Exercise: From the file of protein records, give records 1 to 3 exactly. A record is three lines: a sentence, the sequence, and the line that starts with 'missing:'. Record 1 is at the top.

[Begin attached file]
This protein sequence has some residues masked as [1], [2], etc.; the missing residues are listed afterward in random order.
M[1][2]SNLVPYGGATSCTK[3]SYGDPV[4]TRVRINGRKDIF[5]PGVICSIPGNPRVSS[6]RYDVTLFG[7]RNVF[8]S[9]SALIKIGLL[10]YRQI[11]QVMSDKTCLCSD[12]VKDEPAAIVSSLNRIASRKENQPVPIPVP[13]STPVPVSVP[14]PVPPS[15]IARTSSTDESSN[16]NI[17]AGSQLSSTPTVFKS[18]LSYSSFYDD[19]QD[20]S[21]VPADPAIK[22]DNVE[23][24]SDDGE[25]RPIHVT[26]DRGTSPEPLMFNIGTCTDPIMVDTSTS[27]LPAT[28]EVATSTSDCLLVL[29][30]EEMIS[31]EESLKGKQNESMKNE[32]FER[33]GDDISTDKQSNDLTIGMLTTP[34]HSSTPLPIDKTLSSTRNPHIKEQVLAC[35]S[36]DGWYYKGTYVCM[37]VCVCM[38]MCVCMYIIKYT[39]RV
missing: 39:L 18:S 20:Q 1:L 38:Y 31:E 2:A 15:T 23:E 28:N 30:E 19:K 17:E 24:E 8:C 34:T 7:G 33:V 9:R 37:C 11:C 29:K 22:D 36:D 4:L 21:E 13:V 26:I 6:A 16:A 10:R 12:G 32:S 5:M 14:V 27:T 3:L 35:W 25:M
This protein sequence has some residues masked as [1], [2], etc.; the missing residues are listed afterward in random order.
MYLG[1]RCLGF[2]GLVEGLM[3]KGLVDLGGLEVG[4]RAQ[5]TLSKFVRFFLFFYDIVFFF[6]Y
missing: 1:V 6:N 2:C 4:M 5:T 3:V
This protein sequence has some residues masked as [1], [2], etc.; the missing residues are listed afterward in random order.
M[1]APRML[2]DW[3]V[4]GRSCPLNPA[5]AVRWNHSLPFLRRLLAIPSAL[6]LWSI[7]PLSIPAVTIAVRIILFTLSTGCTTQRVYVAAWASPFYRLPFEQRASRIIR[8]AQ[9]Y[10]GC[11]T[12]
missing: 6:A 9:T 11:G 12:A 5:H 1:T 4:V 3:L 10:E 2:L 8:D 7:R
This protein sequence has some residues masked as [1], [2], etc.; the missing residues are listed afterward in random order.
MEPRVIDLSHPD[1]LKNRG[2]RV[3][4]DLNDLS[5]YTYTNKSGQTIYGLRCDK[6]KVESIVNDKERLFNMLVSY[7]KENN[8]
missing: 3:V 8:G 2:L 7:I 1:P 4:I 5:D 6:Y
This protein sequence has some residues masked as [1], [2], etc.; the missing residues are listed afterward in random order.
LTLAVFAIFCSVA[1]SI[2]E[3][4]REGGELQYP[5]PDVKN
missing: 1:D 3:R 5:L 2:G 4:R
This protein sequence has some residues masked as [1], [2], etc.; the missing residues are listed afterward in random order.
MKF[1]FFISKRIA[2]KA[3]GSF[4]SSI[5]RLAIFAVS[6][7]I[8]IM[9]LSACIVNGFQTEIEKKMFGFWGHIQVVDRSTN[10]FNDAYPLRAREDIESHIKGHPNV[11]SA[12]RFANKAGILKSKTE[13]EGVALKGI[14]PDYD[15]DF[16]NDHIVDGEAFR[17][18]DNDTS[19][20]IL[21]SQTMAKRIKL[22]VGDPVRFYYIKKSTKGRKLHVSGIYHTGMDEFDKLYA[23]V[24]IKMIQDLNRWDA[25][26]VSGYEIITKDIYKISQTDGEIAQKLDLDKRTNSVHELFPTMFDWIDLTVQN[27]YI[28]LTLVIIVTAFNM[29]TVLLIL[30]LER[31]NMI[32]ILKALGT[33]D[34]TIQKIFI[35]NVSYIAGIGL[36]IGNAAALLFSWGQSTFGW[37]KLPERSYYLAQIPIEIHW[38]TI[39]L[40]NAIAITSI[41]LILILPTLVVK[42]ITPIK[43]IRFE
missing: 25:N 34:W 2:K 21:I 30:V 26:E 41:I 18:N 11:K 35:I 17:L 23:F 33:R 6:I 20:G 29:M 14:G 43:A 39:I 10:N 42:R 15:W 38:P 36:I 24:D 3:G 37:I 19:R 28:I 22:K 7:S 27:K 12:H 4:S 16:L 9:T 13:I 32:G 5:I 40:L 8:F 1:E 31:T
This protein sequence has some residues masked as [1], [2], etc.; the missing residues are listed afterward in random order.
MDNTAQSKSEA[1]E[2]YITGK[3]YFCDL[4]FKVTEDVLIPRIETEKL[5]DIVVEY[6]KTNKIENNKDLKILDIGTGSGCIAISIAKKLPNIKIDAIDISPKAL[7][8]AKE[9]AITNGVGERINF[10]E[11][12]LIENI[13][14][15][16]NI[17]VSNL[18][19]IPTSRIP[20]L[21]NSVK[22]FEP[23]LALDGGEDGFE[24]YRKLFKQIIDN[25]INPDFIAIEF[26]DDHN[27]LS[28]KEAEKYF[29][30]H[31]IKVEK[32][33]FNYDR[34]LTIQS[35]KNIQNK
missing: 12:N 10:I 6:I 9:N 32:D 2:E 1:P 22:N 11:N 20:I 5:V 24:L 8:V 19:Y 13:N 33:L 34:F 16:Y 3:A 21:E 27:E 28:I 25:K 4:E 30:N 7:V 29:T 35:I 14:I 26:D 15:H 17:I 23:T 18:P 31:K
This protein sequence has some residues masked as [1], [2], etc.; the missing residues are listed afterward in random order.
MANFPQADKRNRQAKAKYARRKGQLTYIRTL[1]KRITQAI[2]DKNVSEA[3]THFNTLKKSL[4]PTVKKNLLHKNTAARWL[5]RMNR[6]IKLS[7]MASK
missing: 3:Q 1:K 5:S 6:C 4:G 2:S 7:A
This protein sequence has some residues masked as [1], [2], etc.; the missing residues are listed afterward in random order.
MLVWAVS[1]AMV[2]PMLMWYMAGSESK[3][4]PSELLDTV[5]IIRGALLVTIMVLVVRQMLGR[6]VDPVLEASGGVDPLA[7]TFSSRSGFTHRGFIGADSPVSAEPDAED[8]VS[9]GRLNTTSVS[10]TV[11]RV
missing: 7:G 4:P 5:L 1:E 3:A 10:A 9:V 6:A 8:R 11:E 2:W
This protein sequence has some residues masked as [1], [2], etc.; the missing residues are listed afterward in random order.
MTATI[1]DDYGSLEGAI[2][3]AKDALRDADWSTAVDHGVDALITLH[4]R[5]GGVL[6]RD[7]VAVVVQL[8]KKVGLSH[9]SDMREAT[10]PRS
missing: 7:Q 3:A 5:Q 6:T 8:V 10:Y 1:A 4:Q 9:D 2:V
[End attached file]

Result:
This protein sequence has some residues masked as [1], [2], etc.; the missing residues are listed afterward in random order.
M[1][2]SNLVPYGGATSCTK[3]SYGDPV[4]TRVRINGRKDIF[5]PGVICSIPGNPRVSS[6]RYDVTLFG[7]RNVF[8]S[9]SALIKIGLL[10]YRQI[11]QVMSDKTCLCSD[12]VKDEPAAIVSSLNRIASRKENQPVPIPVP[13]STPVPVSVP[14]PVPPS[15]IARTSSTDESSN[16]NI[17]AGSQLSSTPTVFKS[18]LSYSSFYDD[19]QD[20]S[21]VPADPAIK[22]DNVE[23][24]SDDGE[25]RPIHVT[26]DRGTSPEPLMFNIGTCTDPIMVDTSTS[27]LPAT[28]EVATSTSDCLLVL[29][30]EEMIS[31]EESLKGKQNESMKNE[32]FER[33]GDDISTDKQSNDLTIGMLTTP[34]HSSTPLPIDKTLSSTRNPHIKEQVLAC[35]S[36]DGWYYKGTYVCM[37]VCVCM[38]MCVCMYIIKYT[39]RV
missing: 39:L 18:S 20:Q 1:L 38:Y 31:E 2:A 15:T 23:E 28:N 30:E 19:K 17:E 24:E 8:C 34:T 7:G 33:V 9:R 37:C 11:C 29:K 22:D 36:D 4:L 21:E 13:V 26:I 6:A 16:A 10:R 12:G 32:S 5:M 14:V 27:T 3:L 35:W 25:M
This protein sequence has some residues masked as [1], [2], etc.; the missing residues are listed afterward in random order.
MYLG[1]RCLGF[2]GLVEGLM[3]KGLVDLGGLEVG[4]RAQ[5]TLSKFVRFFLFFYDIVFFF[6]Y
missing: 1:V 6:N 2:C 4:M 5:T 3:V
This protein sequence has some residues masked as [1], [2], etc.; the missing residues are listed afterward in random order.
M[1]APRML[2]DW[3]V[4]GRSCPLNPA[5]AVRWNHSLPFLRRLLAIPSAL[6]LWSI[7]PLSIPAVTIAVRIILFTLSTGCTTQRVYVAAWASPFYRLPFEQRASRIIR[8]AQ[9]Y[10]GC[11]T[12]
missing: 6:A 9:T 11:G 12:A 5:H 1:T 4:V 3:L 10:E 2:L 8:D 7:R